How to Know What Size Lacrosse Stick to Buy: Illustrated Guide


As a new lacrosse player (or parent of a lacrosse player), picking out what stick to buy is not so simple as it would seem. Some players are so unfamiliar with lacrosse sticks that they’re completely unaware that they even come in different sizes.

You can tell which lacrosse stick length to buy based on your position. Note that adult and youth lacrosse players have differing stick length guidelines. A helpful sizing chart for complete sticks (both head and shaft) is provided below.

PositionMinimum Stick Length for AdultMaximum Stick Length for AdultMinimum Stick Length for Youth (Age 10 & Under)Maximum Stick Length for Youth (Age 10 & Under)
Attack40″42″37″42″
Short Stick Midfielder40″42″37″42″
Long Stick Midfielder (LSM)52″72″47″54″
Defense52″72″47″54″
Goalie40″72″37″54″

These legal stick length requirements provide a general indication of what size stick to buy. However, you may have noticed that defensemen, LSM’s, and goalies have a broad stick length range to work with. For a new lacrosse player, it can be difficult to determine what exact stick length within this range is ideal for their individual preferences and body frame. We will address this issue in the latter portions of the article.

Purchase the Size of a Lacrosse Stick Based on Your Position

In order to select the proper lacrosse stick, your first order of business is to establish what lacrosse position you want to play. Obviously, you can’t do that if you don’t even know what the different lacrosse positions are. If you have not chosen your desired position, don’t rush this decision here without obtaining a base level of position knowledge.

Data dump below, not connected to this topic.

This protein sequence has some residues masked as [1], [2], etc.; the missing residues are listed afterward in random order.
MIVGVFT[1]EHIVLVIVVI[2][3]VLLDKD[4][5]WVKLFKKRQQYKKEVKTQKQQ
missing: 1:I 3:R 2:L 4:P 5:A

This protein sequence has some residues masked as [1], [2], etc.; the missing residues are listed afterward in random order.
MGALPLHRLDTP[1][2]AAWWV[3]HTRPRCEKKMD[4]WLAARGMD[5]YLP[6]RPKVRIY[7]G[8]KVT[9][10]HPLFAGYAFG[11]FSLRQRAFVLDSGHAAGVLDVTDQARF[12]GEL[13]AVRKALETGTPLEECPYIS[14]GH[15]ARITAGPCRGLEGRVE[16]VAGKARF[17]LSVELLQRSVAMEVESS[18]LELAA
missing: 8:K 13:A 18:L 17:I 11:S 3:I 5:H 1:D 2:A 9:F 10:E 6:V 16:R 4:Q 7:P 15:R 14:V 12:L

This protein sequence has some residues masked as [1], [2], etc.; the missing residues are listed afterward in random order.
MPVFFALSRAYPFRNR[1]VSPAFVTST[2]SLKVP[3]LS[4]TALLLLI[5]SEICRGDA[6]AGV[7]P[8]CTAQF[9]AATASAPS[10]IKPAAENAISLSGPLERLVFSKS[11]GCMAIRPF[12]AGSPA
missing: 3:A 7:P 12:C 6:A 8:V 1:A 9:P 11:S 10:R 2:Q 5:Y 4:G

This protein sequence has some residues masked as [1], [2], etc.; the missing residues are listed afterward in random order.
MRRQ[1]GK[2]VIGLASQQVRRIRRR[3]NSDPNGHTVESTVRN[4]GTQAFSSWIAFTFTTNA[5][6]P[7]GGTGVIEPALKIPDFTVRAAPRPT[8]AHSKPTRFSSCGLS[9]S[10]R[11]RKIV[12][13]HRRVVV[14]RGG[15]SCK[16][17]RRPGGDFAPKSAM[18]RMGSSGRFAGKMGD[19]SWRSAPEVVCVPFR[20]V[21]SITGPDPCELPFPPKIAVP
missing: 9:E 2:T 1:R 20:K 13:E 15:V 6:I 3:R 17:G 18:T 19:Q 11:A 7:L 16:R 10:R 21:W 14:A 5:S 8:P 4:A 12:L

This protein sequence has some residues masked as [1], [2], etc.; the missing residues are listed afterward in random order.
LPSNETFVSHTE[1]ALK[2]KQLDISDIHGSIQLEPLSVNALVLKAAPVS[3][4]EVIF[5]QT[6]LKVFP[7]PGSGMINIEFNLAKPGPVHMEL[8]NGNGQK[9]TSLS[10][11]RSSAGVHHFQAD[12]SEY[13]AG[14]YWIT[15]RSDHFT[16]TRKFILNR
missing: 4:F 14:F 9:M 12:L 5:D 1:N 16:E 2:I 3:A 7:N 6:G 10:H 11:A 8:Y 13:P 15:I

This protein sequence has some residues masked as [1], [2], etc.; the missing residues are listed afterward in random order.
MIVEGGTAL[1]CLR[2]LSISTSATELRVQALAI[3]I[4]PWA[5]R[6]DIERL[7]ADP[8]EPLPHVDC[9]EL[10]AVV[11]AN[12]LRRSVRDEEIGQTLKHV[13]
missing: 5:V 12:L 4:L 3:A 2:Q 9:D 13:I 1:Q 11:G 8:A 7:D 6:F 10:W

Instead, click over to my article The 4 Major Lacrosse Positions: A Beginner’s Guide so that you will have a foundational understanding of each lacrosse position. This way, you can make an informed decision on which position suits you best.

Next, you need to know that there are three major parts to the lacrosse stick: the shaft, the head, and the pocket. Most beginner lacrosse sticks come completely assembled together. However, if you want to completely customize the stick, you will have to buy each part separately.

These three basic parts of the lacrosse stick are labeled in the image below.

To learn more about each specific part of the lacrosse stick, click over to my article The Parts of a Lacrosse Stick: An Illustrated Guide.

There are two types of lacrosse head sizes: one for regular field players and one for goalkeepers. These two head types are extremely different in size. The specific differences in head dimensions are shown in the table below (source 1 & source 2).

Head DimensionsField Lacrosse HeadsGoalie Lacrosse Heads
Length10 inches16 & 1/2 inches
Width6 to 10 inches10 to 12 inches

For your reference, I also included an image below to offer a better indication of what size head to look for.

There are three types of lacrosse shaft sizes: attack/midfield shafts, goalie shafts, and defense shafts. The standard lengths at which these different types of lacrosse shafts are sold can be found in the table below.